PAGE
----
But it gets worse. The younger Jenny (Taylor Momsen) loses her virginity to Chuck in the season 3 finale, episode 3.22, “Last Tango, Then Paris.” This is the same Chuck who tried to rape her in the show’s very first episode. To make matters worse, Blair’s reaction is to punish Jenny for this, effectively banishing her from Manhattan. I’m just going to be blunt: It’s all so fucked up on so many levels.
When Dan (Penn Badgley) loses his virginity to Serena in episode 1.11, “Roman Holiday,” it’s so tame and beautiful in comparison. As a Christmas gift, Serena creates an indoor winter wonderland, which provides the lovely setting, and Dan’s Christmas gift for her provides the romantic impetus. She even vocally gives her consent. There’s no twist, no fallout, no drama. There’s just a happy ending, in more ways than one.
When it comes to virginity on “90210,” we start with Silver (Jessica Stroup) and Dixon (Tristan Wilds), both virgins who consummate their relationship in episode 1.16, “Of Heartbreaks and Hotels.” It’s a Valentine’s Day-themed installment and there is clear consent and even an obvious use of protection, but casting a shadow over the momentous moment is Silver’s brewing struggles with bipolar disorder, which come to a head a couple of episodes later.
Mental illness is also looming in the background when Annie (Shenae Grimes) loses her virginity to Jasper (Zachary Ray Sherman) in episode 2.09, “A Trip to the Moon.” While having sex is her idea and she believes they’re in love, Annie is unaware at this point of Jasper’s manipulations — or the depths he’ll go in the future to control her, including a suicide attempt. (Read my 2010 interview with Sherman about this storyline here.)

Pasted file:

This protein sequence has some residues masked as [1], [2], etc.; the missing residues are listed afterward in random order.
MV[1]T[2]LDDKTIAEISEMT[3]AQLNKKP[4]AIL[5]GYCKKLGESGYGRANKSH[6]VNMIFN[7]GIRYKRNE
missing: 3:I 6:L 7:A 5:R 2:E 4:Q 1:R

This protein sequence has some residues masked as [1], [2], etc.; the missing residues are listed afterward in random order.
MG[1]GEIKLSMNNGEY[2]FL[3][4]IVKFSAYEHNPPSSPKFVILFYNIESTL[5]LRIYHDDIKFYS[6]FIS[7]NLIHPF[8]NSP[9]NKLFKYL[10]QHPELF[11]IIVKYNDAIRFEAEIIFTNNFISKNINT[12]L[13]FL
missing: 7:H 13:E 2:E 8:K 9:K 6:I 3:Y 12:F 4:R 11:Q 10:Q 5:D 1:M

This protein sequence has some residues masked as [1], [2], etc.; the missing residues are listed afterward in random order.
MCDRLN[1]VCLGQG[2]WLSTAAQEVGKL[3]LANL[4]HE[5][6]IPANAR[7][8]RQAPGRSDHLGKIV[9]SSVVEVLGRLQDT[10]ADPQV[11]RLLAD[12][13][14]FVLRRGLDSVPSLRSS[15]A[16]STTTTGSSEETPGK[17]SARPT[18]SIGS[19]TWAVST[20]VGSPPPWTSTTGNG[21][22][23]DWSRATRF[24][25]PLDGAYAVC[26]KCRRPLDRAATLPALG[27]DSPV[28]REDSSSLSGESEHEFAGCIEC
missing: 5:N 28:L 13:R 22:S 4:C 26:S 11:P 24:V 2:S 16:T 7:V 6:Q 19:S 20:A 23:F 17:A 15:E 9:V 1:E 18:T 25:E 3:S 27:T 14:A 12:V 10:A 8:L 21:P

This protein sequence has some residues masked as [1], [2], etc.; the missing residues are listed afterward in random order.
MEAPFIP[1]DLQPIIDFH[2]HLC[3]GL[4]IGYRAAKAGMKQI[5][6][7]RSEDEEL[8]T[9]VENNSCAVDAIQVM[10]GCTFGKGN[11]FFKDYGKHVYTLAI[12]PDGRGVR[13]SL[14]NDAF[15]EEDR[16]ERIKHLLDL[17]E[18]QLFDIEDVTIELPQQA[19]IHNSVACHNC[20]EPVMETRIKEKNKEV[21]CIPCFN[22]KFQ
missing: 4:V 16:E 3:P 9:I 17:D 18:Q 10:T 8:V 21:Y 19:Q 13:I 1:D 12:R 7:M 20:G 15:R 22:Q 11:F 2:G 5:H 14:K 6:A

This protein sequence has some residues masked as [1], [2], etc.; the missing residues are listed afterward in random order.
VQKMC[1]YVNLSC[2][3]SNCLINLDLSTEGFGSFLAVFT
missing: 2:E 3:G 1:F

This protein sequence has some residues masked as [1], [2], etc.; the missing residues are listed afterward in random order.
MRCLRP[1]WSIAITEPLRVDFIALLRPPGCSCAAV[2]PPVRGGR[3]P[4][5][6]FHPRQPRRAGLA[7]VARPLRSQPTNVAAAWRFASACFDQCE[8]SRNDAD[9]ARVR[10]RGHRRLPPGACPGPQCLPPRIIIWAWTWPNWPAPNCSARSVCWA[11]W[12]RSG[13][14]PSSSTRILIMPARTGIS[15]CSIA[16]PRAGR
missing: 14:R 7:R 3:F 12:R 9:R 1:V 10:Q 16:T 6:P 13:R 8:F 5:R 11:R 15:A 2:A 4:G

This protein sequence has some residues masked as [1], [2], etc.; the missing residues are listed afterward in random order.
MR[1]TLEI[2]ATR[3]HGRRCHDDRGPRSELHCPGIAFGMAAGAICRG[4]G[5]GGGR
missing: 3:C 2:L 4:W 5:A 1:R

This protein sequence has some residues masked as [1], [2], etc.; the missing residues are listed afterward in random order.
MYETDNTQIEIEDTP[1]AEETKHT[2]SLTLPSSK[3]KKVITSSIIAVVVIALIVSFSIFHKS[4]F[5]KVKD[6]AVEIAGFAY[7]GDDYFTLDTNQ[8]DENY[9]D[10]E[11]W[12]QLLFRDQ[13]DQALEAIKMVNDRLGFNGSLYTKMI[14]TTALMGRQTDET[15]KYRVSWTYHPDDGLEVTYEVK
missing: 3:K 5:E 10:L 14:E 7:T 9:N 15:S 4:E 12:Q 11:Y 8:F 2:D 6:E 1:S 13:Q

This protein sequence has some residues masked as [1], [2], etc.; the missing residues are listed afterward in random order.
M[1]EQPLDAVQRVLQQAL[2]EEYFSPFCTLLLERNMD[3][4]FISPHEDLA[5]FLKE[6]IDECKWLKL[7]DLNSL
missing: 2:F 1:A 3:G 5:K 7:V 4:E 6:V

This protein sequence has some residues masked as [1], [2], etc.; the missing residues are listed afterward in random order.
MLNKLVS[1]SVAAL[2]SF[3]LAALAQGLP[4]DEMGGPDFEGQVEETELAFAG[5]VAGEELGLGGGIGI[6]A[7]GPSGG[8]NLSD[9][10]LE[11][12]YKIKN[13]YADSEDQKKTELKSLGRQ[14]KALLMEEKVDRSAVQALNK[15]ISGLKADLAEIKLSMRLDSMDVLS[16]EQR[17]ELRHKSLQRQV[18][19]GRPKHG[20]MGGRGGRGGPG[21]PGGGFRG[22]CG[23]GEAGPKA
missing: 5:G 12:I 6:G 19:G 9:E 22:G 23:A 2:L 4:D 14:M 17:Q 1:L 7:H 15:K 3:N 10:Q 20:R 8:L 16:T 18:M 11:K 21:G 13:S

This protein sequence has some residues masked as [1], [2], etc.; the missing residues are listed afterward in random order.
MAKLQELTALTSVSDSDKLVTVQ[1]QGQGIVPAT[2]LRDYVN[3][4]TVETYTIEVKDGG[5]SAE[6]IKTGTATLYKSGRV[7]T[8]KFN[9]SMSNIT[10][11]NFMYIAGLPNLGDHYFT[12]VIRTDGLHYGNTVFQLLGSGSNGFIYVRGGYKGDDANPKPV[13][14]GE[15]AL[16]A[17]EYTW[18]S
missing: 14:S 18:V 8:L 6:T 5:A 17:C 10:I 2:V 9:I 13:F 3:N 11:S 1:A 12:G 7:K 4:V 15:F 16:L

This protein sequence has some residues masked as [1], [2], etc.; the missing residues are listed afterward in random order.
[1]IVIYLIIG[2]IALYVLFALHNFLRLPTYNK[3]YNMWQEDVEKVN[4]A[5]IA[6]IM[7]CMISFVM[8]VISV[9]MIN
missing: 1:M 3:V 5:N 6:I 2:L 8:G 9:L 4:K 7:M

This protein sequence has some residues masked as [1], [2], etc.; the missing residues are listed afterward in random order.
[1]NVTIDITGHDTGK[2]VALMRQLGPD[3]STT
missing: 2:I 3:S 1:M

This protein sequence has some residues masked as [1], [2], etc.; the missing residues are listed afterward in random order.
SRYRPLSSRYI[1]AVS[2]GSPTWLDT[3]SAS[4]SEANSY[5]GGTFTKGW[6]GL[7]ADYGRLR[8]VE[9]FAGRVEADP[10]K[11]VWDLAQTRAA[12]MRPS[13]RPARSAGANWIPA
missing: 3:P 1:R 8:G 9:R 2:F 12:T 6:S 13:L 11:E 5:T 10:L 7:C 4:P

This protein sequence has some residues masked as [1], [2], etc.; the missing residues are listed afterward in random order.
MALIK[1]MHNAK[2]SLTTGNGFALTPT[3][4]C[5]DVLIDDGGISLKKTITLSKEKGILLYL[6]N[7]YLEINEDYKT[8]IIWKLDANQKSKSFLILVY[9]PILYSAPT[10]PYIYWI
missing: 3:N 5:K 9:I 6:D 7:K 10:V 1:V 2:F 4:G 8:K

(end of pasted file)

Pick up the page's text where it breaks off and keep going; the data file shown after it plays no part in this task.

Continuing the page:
Unbeknownst to Navid (Michael Steger), it’s not really a great situation when he loses his virginity either. There’s a slow-burn to this, with Navid first telling the experienced Adrianna (Jessica Lowndes) that he’s never had sex before in episode 1.10, “Games People Play.” Taking things slow is quite alright with her, but when they do finally sleep together in episode 2.04, “The Porn King,” Navid has no idea Adrianna is largely motivated out of guilt after kissing Teddy (Trevor Donovan). That situation blows up a few episodes later.
And because it’s apparently a trend on “90210,” the circumstances surrounding Ivy (Gillian Zinser) losing her virginity aren’t ideal either. First off, despite wanting her first time to be with Dixon, she ends up having sex with Oscar (Blair Redford) in episode 3.05, “Catch Me If You Cannon,” after being unaware of the real reason Dixon has pushed her away — he may have contracted HIV and, obviously, did not want to risk giving it to her.
Ivy only learns the truth after she and Oscar have done the deed, and then to make matters worse, in the next episode, she finds out Oscar has been sleeping with… her mom. I’ll be blunt again: It’s so fucked up. And it’s certainly off-putting that every “first time” on “90210,” even if it seems nice in the moment, ends up stemming from or building to a dramatic twist.
So, what have we learned? What is the significance of teen drama characters losing their virginity? Well, on “Beverly Hills, 90210,” we have moments cloaked in double standards and consequences. On “Dawson’s Creek,” when we put aside the actual crime committed with Pacey and Tamara, such moments are special and meaningful. On “The O.C.,” they’re realistic. On “One Tree Hill,” they swing between unrealistic and unfortunate. On “Gossip Girl,” it’s only romantic for Derena; otherwise, it’s all about scandal. And on “90210,” it’s drama, drama, drama.
They are all significant in their own ways, but there is no throughline, as I see it. There’s no clear evolution with a teen drama building off the groundwork laid by the one that came before it. Even with all that the shows have common in one another, what with relying on the same genre tropes, they largely had different styles when it came to this ever-critical aspect of growing up.
And it makes me wonder what the upcoming “Gossip Girl” spinoff will contribute to the subject. Will losing one’s virginity still be a big deal? And if so, will it be presented in a hypocritical, consequential, special, realistic, unrealistic, unfortunate, romantic, scandalous, or dramatic way? Only time will tell and, I, for one, am increasingly eager to find out.